STARKVILLE, Miss. -- Mississippians display their generous hearts through their high rate of charitable giving, but thieves sometimes take advantage of these soft spots in a variety of holiday scams.
“The Chronicle of Philanthropy” indicates Mississippians give an average of 5 percent of their annual gross incomes to charity each year. That generosity ranks them second in the country, just slightly behind Utah, in charitable giving.
Producers of grass-fed beef cattle will learn the latest recommendations for producing high quality and profitable livestock.
The Alliance of Sustainable Farms field day will be Nov. 17 at Yokna Bottoms Farm in Oxford.
Farm owner Doug Davis will show attendees the sustainable practices he uses on his 6-acre vegetable farm. Topics include late fall production, washing and storing, overwintering crops, cover crops, pest control and community-supported agriculture.
The field day is free, but preregistration is required. Onsite check-in begins at 10 a.m. The program begins at 10:30 a.m. and ends at 2:30 p.m. Yokna Bottoms Farm is located at 26 County Road 471 in Oxford.
These days, I have to wear my hoodie sweatshirts and long pants for anything below 60 degrees. But the falling temperatures also signal something great: racks and racks of great, cool-season color as pansies fill local garden centers.
The Mississippi State University Extension Service invites producers interested in protecting natural resources on their land to attend an upcoming conservation landowner workshop.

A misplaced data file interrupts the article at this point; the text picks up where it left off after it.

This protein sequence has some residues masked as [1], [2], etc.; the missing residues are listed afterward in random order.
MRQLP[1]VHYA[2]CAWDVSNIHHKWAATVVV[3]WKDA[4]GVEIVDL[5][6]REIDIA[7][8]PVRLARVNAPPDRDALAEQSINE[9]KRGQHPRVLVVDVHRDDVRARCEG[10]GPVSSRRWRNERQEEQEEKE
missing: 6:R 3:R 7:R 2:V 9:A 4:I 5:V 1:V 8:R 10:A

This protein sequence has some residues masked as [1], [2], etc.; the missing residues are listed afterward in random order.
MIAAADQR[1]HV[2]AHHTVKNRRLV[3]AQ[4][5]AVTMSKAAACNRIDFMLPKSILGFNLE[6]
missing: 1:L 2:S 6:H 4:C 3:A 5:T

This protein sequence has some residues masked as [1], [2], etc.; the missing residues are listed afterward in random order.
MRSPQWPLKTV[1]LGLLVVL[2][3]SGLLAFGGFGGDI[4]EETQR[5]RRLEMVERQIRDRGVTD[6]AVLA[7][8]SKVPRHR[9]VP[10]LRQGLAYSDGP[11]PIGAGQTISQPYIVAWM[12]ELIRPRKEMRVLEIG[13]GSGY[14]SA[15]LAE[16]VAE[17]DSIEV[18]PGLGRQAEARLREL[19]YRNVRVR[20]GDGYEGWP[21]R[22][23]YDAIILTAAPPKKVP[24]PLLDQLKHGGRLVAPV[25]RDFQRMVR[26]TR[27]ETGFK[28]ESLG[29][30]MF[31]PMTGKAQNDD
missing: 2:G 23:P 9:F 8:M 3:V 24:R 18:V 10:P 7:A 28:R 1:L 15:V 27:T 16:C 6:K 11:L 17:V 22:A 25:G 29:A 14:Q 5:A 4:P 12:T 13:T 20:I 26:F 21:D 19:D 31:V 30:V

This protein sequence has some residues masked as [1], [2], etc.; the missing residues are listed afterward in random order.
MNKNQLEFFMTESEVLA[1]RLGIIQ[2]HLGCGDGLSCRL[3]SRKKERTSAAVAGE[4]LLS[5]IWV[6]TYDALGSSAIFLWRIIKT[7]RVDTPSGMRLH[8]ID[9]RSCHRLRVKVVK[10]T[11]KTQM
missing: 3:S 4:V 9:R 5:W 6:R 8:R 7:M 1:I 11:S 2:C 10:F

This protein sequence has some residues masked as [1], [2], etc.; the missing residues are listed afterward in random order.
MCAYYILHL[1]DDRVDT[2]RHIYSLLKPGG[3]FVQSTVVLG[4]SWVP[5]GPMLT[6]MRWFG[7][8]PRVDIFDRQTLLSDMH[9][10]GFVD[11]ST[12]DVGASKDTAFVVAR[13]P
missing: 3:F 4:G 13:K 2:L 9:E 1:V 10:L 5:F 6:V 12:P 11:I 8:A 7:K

STARKVILLE, Miss. -- Cooler fall weather leads bats and other wildlife in search of shelter for the winter months.
Bats are an integral part of Mississippi’s ecosystem balance, consuming large quantities of unwanted insects and supporting forest communities. However, they can become nuisances when groups of bats, called colonies, take up residence in homes or other buildings.
Elected officials recently helped Port Gibson High School students get a better grasp on local government through a new 4-H citizenship program.
Growers managed major disease problems in the peanut crop this year to produce high yields and good profits.
The Mississippi State University Crosby Arboretum will host the Piney Woods Heritage Festival on Nov. 18.
The 15th annual event celebrates the region’s heritage with presentations, displays and demonstrations of historical skills and crafts, including blacksmithing, spinning, basket making, quilting and more.
Identity theft takes many forms, but theft of a child’s identity is one of the most difficult frauds to detect and can go unnoticed for years.
The Federal Trade Commission defines child identity theft as another person using a child’s personal or financial information to make purchases, get benefits, file taxes or commit fraud.
Susan Cosgrove, family resource management area agent with the Mississippi State University Extension Service in Newton County, said this theft often goes unnoticed until the child gets ready to enter college.
This year, I’m getting an early start on my ornamental kale and cabbage planting for the fall.
A couple of weeks ago, I found these plants being marketed in variety packs, so I picked up a selection of kale and cabbage. What an easy way to select plants for your landscape this weekend.